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Pressures Increase on Catalonia
Pressures Increase on Catalonia

Pressures Increase on Catalonia

Pressures Increase on Catalonia

After the judges, police and politicians, Spanish business leaders are stepping into the ring to resist Catalan separatists’ efforts to break the region away from Spain. They include the region’s two biggest banks, Caixbank and Sabadell, and energy company Gas Natural.
The move is a precaution against the fiscal and economic turbulence posed by the independence drive. It is also a tactic to pressure the separatists, AFP reported.
Having vowed to block independence, the central government on Friday passed a decree to make it quicker for companies to shift their legal headquarters from one region to another. Under the decree, banks are no longer obliged to consult all their shareholders before switching regions.
Changing where they are legally registered would save Catalan companies from dropping out of the eurozone if the region did break from Spain, allowing them to retain access to European Central Bank financing.
It would also mean their taxes go to the Spanish treasury and not to any new Catalan fiscal authority.
Tensions rose this week after separatists held an outlawed referendum last Sunday, marred by police violence against voters.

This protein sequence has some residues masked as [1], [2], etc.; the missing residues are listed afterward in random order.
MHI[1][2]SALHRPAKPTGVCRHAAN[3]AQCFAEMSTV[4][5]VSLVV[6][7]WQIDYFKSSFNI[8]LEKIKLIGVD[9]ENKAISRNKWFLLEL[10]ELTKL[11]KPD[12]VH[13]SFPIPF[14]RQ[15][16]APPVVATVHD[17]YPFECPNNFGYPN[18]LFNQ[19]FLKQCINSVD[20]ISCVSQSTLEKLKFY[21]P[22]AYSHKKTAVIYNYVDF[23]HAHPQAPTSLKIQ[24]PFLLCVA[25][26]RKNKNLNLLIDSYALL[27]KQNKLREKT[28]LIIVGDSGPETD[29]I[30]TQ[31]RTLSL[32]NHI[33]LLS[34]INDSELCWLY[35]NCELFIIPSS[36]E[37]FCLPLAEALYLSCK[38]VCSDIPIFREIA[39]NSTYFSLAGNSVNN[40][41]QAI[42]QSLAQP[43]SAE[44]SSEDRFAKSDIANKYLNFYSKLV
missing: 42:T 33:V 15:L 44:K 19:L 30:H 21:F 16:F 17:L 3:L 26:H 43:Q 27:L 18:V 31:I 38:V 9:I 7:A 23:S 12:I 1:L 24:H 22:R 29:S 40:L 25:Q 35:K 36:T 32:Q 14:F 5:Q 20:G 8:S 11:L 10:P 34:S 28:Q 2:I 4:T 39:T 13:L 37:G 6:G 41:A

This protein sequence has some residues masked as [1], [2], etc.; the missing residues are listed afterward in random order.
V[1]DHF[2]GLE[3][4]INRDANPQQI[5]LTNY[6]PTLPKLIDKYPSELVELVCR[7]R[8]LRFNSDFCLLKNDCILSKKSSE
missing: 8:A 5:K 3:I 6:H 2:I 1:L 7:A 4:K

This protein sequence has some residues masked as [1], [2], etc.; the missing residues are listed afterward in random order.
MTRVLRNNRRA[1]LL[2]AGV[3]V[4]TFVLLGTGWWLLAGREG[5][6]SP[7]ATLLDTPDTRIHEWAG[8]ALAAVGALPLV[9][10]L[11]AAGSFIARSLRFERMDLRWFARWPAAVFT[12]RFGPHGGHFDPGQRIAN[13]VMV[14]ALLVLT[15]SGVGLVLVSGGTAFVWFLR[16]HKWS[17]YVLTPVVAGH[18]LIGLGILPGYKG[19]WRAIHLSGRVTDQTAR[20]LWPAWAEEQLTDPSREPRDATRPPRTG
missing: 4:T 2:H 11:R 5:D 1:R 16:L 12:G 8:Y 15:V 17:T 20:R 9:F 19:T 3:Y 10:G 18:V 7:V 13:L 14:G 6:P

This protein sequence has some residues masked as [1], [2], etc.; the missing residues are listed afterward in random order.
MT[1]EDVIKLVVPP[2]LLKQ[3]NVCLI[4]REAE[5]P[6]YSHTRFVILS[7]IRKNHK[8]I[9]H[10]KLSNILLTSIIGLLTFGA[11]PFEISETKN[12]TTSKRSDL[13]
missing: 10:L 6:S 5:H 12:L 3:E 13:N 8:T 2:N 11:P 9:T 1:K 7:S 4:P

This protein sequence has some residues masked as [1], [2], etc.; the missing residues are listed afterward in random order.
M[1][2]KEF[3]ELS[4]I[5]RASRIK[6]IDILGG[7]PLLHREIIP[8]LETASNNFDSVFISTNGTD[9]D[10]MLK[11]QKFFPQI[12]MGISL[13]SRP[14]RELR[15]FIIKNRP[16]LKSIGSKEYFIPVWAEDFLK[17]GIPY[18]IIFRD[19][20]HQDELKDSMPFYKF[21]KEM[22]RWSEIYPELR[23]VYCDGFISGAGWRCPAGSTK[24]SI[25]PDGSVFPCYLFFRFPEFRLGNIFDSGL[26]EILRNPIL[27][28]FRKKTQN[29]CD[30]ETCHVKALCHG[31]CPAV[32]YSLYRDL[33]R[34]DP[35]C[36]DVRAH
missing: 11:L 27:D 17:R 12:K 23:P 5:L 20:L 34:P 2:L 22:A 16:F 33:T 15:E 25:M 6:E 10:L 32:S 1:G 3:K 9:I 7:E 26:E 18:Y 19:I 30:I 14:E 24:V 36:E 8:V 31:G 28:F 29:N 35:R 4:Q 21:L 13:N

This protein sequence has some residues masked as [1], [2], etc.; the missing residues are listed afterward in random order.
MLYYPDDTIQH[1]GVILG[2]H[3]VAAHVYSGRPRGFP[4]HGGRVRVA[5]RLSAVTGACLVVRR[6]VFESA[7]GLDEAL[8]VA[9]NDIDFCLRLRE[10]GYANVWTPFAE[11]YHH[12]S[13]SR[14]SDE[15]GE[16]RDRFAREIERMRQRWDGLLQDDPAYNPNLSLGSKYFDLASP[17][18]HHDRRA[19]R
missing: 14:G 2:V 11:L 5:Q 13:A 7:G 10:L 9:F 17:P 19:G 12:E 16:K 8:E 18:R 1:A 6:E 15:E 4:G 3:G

Economy Minister Luis de Guindos blamed the jitters on “irresponsible policies” by the Catalan government. “They are causing alarm and uncertainty, and that is the worst thing that can happen in the business world,” he told a news conference.
Sabadell announced on Thursday it was shifting its registered base–but not its staff–to the eastern city of Alicante. The next day CaixaBank said it was moving its domicile to Valencia to protect customers and staff due to “the current political and social situation in Catalonia”.
Commentator Manel Perez in Catalan daily La Vanguardia called the procedure a strong “symbolic” move by “the world of Catalan high finance, in coordination with the central government. It is a tsunami that is rushing over the promised unilateral declaration of independence,” he wrote.
Some bankers and their customers were privately nervous about the Catalan situation. One CaixaBank branch manager who asked not to be named told AFP that some customers had withdrawn money for fear of losing it.
Estate agent Tamara Diez, 36, said she got money jitters as independence tensions mounted. “Two weeks ago I started to get worried and thought of taking our money out of Sabadell,” she told AFP. “But now that they have moved to Alicante I feel much safer.”

 

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